Then a court appointed guardians to look out for her best interests. But her relatives say the guardians had only one interest - enriching themselves.
CBS News investigative correspondent Sharyl Attkisson reports.
As children of the Depression, Marie and Cliff Long lived frugally and invested wisely. Cliff died in 2003. Madelon and Jenette are Marie's sisters.
Jeanette said her sister had about $1.3 million saved up - enough to last the rest of Marie's life - or so the couple thought.
With Marie in declining health, there were no children. Her daughter died of cancer at age 16, and her son died in Vietnam.
To make decisions on her finances and care, the court appointed a guardian - an agency called "The Sun Valley Group."
First, as Guardian, Sun Valley's owners Peter and Heather Frenette hired themselves to provide Marie's personal care. That way they collected not only guardian fees, but up to $15,000 a month in companion care fees, too.
Read the GAO report on Guardianships
When a Sun Valley worker started a fire in Marie's kitchen, Marie was charged for four employees to "confer" about it. The rate? Up to $105 dollars per hour for each worker.
When another Sun Valley worker locked herself out of Marie's house: $85 dollars an hour for each employee who conferred about that.
Sun Valley found a dozen ways to charge Marie to get her own weekly petty cash. They charged to prepare the cash, to confer about it, to review the status, to draft a letter to the courier, to call the courier, to pay the courier - you get the idea.
To send Long and their worker to a Phoenix Suns basketball game, Sun Valley charged over $1,000 dollars for "research," phone calls, and a limo.
Sun Valley even charged Long $228 to "determine (the) effect (of the game) on (her) mood."
When her sisters complained, Sun Valley hired lawyers, and charged Marie for that, too. Attorneys got $409,000 of Marie's money in just four years.
And Sun Valley walked away with $430,000.
Jeanette says her sister's financial status today is "Zero. Everything's been taken from her."
CBS News wanted to talk to Sun Valley CEO Peter Frenette, so we visited his Phoenix office. He wasn't available.
In writing, Frenette said he can't discuss Marie because of litigation. He did say guardians often "parachute into family battlefields; this surrounding conflict can create extraordinary fees to be incurred."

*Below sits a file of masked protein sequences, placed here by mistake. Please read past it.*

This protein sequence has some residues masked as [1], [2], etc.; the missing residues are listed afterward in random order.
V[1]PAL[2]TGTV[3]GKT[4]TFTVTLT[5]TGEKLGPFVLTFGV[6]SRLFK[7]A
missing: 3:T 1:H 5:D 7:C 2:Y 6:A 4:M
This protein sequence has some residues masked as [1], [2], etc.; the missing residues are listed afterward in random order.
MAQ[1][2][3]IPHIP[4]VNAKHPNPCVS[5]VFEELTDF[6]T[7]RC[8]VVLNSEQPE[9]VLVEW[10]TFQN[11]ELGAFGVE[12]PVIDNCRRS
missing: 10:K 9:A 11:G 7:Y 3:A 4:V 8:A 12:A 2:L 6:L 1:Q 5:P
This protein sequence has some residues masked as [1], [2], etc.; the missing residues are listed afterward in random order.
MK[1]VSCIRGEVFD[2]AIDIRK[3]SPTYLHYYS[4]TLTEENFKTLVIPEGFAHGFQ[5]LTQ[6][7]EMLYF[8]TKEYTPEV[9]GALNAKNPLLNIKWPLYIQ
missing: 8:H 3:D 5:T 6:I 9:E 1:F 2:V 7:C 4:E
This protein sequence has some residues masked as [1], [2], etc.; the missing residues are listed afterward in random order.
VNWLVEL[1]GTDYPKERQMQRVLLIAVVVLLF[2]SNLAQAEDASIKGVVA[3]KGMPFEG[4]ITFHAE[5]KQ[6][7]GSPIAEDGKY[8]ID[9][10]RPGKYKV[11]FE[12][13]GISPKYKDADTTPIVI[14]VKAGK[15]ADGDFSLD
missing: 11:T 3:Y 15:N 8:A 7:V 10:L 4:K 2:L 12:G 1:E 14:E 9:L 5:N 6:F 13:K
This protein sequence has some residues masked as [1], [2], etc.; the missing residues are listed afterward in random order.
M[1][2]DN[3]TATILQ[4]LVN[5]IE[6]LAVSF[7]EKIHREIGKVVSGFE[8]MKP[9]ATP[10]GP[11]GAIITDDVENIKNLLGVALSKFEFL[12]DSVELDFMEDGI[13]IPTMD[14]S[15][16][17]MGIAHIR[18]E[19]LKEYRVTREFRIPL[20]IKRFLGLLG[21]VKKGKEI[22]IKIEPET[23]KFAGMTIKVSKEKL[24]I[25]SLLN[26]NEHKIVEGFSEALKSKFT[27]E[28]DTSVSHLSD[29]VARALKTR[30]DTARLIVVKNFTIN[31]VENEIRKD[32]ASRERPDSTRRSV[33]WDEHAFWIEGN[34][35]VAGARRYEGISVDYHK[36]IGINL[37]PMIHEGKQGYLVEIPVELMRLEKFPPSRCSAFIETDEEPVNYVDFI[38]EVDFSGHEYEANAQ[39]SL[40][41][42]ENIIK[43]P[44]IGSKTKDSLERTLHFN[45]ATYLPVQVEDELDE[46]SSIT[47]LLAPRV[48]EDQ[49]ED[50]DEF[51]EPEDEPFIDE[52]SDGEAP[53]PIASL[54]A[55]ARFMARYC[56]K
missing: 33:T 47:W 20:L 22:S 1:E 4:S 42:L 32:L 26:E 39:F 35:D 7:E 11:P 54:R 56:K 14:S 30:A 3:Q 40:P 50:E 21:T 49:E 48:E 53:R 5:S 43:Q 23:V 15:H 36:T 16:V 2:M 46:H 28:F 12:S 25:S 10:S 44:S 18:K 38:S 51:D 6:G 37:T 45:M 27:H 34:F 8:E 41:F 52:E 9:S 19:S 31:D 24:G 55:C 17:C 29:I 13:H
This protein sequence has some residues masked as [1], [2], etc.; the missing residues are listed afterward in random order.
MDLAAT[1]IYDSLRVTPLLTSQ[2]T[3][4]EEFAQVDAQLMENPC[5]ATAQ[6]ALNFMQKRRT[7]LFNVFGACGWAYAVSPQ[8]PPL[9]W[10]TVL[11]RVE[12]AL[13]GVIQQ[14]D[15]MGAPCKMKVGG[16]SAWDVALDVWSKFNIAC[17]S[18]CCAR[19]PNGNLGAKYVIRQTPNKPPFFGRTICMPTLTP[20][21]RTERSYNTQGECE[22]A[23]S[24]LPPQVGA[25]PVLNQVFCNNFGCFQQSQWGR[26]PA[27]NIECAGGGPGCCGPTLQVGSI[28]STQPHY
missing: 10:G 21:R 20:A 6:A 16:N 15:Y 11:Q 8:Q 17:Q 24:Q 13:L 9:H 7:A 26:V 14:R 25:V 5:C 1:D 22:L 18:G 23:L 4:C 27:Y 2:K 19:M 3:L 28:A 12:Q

The court official who appointed Sun Valley in 2005 and an Appeals Judge defended Sun Valley's performance. They said the limo, the grease fire, all the expenses were "reasonable, necessary and for Marie's benefit." The court even blamed Marie's sisters for complaining about it and running up costs.
"We wanted my sister to have good health care," Jeanette said. If that's what run up the cost, then I'm guilty. I'm guilty."
"Then so am I," her sister Madelon added.
Sen. Herb Kohl (D-Wisc.) chairman of the Committee on Aging, says it's a national problem. His Investigators found millions of dollars allegedly squandered or stolen by court-appointed guardians. They say Long's case shows why new laws are needed to protect the vulnerable from their own guardians.
"Unfortunately, nobody told Marie that in Arizona, as the widow of a veteran, she could've gotten a guardian for just $75 a month," Kohl said.
Long is too frail to talk to CBS News now, but she spoke to a newspaper reporter from the Arizona Republic last year.
The reporter asked her, "do you wonder about your money?"
"Yes," Long replied. "But from what I hear there isn't any."
Today, Marie is 89 and now lives on Medicaid at taxpayer expense. Sun Valley withdrew as her guardian twelve days after her money ran out.